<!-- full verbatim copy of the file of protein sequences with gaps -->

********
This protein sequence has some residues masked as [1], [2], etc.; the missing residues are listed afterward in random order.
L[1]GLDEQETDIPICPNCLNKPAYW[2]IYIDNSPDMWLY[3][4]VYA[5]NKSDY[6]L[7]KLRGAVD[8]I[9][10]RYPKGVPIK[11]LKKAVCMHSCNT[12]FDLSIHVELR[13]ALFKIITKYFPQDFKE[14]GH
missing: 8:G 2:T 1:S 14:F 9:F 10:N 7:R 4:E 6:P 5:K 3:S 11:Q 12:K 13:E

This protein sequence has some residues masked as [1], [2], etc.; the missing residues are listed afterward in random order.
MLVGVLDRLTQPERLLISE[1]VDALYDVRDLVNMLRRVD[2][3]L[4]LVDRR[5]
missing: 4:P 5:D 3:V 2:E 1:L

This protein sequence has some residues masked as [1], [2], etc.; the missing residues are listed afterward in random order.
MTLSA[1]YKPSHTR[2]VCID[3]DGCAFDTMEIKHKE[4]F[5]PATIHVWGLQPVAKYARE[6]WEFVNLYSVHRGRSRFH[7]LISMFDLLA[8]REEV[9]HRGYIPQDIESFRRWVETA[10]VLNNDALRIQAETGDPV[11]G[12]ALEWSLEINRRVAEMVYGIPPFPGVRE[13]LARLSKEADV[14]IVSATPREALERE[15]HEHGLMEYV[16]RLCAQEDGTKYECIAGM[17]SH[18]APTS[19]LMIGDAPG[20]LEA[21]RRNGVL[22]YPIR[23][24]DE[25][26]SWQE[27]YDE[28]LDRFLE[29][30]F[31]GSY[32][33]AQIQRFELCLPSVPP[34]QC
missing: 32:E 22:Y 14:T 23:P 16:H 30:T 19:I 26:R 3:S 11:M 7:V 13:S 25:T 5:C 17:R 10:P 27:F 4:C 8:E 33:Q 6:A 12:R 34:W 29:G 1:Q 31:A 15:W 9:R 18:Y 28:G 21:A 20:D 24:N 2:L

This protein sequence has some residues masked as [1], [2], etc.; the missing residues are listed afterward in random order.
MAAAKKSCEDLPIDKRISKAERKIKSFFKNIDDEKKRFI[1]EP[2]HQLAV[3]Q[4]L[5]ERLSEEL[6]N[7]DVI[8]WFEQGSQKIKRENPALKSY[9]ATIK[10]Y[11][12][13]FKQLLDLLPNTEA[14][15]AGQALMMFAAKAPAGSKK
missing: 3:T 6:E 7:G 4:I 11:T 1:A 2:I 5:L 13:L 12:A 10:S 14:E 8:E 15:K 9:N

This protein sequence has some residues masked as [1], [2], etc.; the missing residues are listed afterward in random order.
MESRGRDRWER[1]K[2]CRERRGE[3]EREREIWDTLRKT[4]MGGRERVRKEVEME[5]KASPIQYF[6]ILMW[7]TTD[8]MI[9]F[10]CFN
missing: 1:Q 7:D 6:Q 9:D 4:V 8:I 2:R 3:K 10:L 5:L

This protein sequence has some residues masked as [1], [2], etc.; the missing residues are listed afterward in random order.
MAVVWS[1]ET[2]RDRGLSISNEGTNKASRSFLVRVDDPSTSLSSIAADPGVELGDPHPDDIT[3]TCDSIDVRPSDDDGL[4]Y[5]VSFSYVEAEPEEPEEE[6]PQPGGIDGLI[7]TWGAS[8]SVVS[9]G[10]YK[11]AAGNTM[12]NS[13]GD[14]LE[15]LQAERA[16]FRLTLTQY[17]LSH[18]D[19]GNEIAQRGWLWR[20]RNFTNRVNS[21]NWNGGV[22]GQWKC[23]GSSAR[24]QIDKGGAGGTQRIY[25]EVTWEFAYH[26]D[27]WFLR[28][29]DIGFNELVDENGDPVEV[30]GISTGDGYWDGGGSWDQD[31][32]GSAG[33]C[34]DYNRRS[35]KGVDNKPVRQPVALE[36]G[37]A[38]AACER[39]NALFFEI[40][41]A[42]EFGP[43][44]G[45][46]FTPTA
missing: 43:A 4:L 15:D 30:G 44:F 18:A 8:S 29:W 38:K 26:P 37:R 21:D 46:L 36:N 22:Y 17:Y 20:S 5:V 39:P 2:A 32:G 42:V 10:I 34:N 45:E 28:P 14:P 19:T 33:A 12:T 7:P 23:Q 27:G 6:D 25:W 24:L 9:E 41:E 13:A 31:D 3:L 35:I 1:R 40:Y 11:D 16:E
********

This protein sequence has some residues masked as [1], [2], etc.; the missing residues are listed afterward in random order.
L[1]GLDEQETDIPICPNCLNKPAYW[2]IYIDNSPDMWLY[3][4]VYA[5]NKSDY[6]L[7]KLRGAVD[8]I[9][10]RYPKGVPIK[11]LKKAVCMHSCNT[12]FDLSIHVELR[13]ALFKIITKYFPQDFKE[14]GH
missing: 8:G 2:T 1:S 14:F 9:F 10:N 7:R 4:E 6:P 5:K 3:S 11:Q 12:K 13:E

This protein sequence has some residues masked as [1], [2], etc.; the missing residues are listed afterward in random order.
MLVGVLDRLTQPERLLISE[1]VDALYDVRDLVNMLRRVD[2][3]L[4]LVDRR[5]
missing: 4:P 5:D 3:V 2:E 1:L

This protein sequence has some residues masked as [1], [2], etc.; the missing residues are listed afterward in random order.
MTLSA[1]YKPSHTR[2]VCID[3]DGCAFDTMEIKHKE[4]F[5]PATIHVWGLQPVAKYARE[6]WEFVNLYSVHRGRSRFH[7]LISMFDLLA[8]REEV[9]HRGYIPQDIESFRRWVETA[10]VLNNDALRIQAETGDPV[11]G[12]ALEWSLEINRRVAEMVYGIPPFPGVRE[13]LARLSKEADV[14]IVSATPREALERE[15]HEHGLMEYV[16]RLCAQEDGTKYECIAGM[17]SH[18]APTS[19]LMIGDAPG[20]LEA[21]RRNGVL[22]YPIR[23][24]DE[25][26]SWQE[27]YDE[28]LDRFLE[29][30]F[31]GSY[32][33]AQIQRFELCLPSVPP[34]QC
missing: 32:E 22:Y 14:T 23:P 16:H 30:T 19:I 26:R 3:S 11:M 7:V 13:S 25:T 5:C 17:R 10:P 27:F 4:C 8:E 33:Q 6:A 12:R 34:W 29:G 1:Q 31:A 15:W 9:R 18:Y 28:G 21:A 20:D 24:N 2:L

This protein sequence has some residues masked as [1], [2], etc.; the missing residues are listed afterward in random order.
MAAAKKSCEDLPIDKRISKAERKIKSFFKNIDDEKKRFI[1]EP[2]HQLAV[3]Q[4]L[5]ERLSEEL[6]N[7]DVI[8]WFEQGSQKIKRENPALKSY[9]ATIK[10]Y[11][12][13]FKQLLDLLPNTEA[14][15]AGQALMMFAAKAPAGSKK
missing: 3:T 6:E 7:G 4:I 11:T 1:A 2:I 5:L 13:L 12:A 10:S 14:E 8:E 15:K 9:N

This protein sequence has some residues masked as [1], [2], etc.; the missing residues are listed afterward in random order.
MESRGRDRWER[1]K[2]CRERRGE[3]EREREIWDTLRKT[4]MGGRERVRKEVEME[5]KASPIQYF[6]ILMW[7]TTD[8]MI[9]F[10]CFN
missing: 1:Q 7:D 6:Q 9:D 4:V 8:I 2:R 3:K 10:L 5:L

This protein sequence has some residues masked as [1], [2], etc.; the missing residues are listed afterward in random order.
MAVVWS[1]ET[2]RDRGLSISNEGTNKASRSFLVRVDDPSTSLSSIAADPGVELGDPHPDDIT[3]TCDSIDVRPSDDDGL[4]Y[5]VSFSYVEAEPEEPEEE[6]PQPGGIDGLI[7]TWGAS[8]SVVS[9]G[10]YK[11]AAGNTM[12]NS[13]GD[14]LE[15]LQAERA[16]FRLTLTQY[17]LSH[18]D[19]GNEIAQRGWLWR[20]RNFTNRVNS[21]NWNGGV[22]GQWKC[23]GSSAR[24]QIDKGGAGGTQRIY[25]EVTWEFAYH[26]D[27]WFLR[28][29]DIGFNELVDENGDPVEV[30]GISTGDGYWDGGGSWDQD[31][32]GSAG[33]C[34]DYNRRS[35]KGVDNKPVRQPVALE[36]G[37]A[38]AACER[39]NALFFEI[40][41]A[42]EFGP[43][44]G[45][46]FTPTA
missing: 43:A 4:L 15:D 30:G 44:F 18:A 8:S 29:W 38:K 26:P 37:R 21:D 46:L 36:N 22:Y 17:Y 20:S 5:V 39:P 2:A 32:G 42:V 10:I 34:N 45:E 28:P 14:P 19:T 33:A 12:T 7:P 23:Q 27:G 6:D 25:W 24:L 9:E 41:E 13:A 31:D 3:L 35:I 1:R 40:Y 11:D 16:E